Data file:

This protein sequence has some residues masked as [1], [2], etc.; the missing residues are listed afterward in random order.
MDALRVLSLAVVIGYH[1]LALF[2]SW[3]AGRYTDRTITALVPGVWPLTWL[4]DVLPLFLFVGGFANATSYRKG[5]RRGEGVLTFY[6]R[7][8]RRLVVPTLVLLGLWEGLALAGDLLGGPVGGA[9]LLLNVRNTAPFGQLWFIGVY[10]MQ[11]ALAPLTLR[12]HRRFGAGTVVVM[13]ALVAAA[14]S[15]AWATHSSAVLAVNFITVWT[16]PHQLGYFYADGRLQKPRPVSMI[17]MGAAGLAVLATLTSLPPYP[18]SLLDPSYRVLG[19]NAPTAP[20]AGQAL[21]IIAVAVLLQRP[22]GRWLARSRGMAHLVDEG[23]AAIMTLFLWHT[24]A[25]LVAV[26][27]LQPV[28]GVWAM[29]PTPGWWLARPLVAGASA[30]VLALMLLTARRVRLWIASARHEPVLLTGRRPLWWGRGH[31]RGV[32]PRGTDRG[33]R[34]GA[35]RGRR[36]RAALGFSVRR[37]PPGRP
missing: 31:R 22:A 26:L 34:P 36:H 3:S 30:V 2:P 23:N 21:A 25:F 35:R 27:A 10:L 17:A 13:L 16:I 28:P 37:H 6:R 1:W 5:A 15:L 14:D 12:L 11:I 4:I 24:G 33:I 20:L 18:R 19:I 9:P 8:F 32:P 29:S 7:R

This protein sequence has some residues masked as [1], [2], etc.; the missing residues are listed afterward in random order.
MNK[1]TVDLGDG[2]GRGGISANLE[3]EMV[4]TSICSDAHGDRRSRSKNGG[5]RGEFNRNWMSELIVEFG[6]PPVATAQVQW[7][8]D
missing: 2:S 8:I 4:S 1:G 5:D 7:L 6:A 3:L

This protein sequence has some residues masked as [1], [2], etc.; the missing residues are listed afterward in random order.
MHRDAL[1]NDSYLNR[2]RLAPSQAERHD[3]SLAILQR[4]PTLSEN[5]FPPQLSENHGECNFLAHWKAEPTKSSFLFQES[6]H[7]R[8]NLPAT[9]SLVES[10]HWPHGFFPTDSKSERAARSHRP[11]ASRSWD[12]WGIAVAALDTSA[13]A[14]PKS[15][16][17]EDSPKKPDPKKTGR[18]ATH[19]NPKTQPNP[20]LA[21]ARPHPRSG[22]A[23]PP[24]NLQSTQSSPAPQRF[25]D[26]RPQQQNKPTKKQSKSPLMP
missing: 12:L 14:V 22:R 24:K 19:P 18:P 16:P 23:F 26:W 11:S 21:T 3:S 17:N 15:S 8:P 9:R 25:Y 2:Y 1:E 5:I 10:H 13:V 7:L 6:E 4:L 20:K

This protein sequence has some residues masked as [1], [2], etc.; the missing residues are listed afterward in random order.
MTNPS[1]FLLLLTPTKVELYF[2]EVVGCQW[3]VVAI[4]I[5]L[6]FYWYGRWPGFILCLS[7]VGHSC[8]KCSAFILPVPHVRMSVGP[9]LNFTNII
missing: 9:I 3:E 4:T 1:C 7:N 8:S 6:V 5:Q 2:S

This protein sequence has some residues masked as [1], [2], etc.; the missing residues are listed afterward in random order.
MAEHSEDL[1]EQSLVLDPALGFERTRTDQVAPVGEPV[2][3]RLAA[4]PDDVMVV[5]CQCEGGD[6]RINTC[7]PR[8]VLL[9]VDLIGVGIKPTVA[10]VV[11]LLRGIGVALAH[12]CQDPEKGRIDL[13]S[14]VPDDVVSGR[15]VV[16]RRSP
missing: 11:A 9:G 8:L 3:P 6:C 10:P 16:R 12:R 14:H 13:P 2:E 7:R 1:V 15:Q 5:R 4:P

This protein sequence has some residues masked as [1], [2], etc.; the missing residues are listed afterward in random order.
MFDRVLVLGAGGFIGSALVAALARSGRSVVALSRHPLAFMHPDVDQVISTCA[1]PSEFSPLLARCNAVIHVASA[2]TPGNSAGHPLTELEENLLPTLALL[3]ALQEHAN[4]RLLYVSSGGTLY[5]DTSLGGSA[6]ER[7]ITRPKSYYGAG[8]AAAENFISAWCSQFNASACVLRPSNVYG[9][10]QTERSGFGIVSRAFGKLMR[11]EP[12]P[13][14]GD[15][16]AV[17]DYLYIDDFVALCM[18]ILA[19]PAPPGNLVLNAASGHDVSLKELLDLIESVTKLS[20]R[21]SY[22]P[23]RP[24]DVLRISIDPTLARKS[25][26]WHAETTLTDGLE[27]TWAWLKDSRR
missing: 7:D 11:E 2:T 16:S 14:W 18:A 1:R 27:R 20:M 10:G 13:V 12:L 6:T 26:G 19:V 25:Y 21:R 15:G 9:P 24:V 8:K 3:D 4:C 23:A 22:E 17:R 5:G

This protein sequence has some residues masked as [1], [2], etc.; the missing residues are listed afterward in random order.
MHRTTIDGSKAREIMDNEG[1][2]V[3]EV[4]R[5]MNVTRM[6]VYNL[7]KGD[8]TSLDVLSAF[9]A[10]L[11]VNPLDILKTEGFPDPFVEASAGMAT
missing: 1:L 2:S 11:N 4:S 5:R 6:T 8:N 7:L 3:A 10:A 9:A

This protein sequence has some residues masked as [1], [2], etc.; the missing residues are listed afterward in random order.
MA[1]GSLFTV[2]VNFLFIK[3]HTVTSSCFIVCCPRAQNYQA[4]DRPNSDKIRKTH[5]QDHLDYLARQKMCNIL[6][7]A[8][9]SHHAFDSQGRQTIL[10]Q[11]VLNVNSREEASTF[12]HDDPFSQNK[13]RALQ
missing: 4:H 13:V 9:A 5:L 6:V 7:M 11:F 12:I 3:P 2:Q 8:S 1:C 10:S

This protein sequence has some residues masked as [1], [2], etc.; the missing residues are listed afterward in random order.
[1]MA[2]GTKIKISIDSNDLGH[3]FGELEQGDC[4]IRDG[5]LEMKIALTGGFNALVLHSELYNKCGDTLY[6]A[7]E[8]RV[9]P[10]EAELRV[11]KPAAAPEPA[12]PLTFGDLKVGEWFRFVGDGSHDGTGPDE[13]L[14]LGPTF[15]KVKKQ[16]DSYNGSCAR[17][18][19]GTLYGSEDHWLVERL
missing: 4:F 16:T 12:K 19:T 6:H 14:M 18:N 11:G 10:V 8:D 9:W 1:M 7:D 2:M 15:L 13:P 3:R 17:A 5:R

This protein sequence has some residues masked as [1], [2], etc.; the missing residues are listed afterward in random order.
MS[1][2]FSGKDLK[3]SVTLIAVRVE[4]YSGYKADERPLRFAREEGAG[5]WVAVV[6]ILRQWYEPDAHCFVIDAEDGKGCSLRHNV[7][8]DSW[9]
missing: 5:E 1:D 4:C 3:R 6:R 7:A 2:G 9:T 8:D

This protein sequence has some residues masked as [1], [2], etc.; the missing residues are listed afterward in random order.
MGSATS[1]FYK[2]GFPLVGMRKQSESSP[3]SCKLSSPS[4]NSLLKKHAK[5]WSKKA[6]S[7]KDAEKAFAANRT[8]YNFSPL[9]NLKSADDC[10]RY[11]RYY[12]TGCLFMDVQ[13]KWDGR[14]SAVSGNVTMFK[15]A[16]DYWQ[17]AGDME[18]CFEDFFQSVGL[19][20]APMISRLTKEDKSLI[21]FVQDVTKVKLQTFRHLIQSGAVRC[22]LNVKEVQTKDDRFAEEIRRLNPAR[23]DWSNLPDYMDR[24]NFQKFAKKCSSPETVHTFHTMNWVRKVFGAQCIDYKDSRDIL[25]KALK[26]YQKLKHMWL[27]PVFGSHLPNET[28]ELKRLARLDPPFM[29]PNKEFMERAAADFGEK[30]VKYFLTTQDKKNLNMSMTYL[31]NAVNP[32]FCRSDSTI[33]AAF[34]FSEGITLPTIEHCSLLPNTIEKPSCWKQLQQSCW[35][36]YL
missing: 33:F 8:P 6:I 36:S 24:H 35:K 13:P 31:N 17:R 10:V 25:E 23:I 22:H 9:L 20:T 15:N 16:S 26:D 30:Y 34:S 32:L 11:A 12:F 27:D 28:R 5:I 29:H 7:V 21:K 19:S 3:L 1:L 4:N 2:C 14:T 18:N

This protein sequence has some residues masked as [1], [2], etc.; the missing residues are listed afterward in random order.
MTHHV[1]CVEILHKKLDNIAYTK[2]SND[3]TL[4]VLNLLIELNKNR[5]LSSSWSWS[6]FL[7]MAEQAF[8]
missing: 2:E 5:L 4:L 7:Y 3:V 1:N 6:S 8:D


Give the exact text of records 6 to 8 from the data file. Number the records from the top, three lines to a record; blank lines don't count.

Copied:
This protein sequence has some residues masked as [1], [2], etc.; the missing residues are listed afterward in random order.
MFDRVLVLGAGGFIGSALVAALARSGRSVVALSRHPLAFMHPDVDQVISTCA[1]PSEFSPLLARCNAVIHVASA[2]TPGNSAGHPLTELEENLLPTLALL[3]ALQEHAN[4]RLLYVSSGGTLY[5]DTSLGGSA[6]ER[7]ITRPKSYYGAG[8]AAAENFISAWCSQFNASACVLRPSNVYG[9][10]QTERSGFGIVSRAFGKLMR[11]EP[12]P[13][14]GD[15][16]AV[17]DYLYIDDFVALCM[18]ILA[19]PAPPGNLVLNAASGHDVSLKELLDLIESVTKLS[20]R[21]SY[22]P[23]RP[24]DVLRISIDPTLARKS[25][26]WHAETTLTDGLE[27]TWAWLKDSRR
missing: 7:D 11:E 2:T 16:S 14:W 18:A 1:R 27:R 20:M 10:G 13:V 12:L 6:T 26:G 19:V 25:Y 21:R 15:G 9:P 24:V 8:K 3:D 4:C 23:A 22:E 17:R 5:G

This protein sequence has some residues masked as [1], [2], etc.; the missing residues are listed afterward in random order.
MHRTTIDGSKAREIMDNEG[1][2]V[3]EV[4]R[5]MNVTRM[6]VYNL[7]KGD[8]TSLDVLSAF[9]A[10]L[11]VNPLDILKTEGFPDPFVEASAGMAT
missing: 1:L 2:S 11:N 4:S 5:R 6:T 8:N 7:L 3:A 10:A 9:A

This protein sequence has some residues masked as [1], [2], etc.; the missing residues are listed afterward in random order.
MA[1]GSLFTV[2]VNFLFIK[3]HTVTSSCFIVCCPRAQNYQA[4]DRPNSDKIRKTH[5]QDHLDYLARQKMCNIL[6][7]A[8][9]SHHAFDSQGRQTIL[10]Q[11]VLNVNSREEASTF[12]HDDPFSQNK[13]RALQ
missing: 4:H 13:V 9:A 5:L 6:V 7:M 11:F 12:I 3:P 2:Q 8:S 1:C 10:S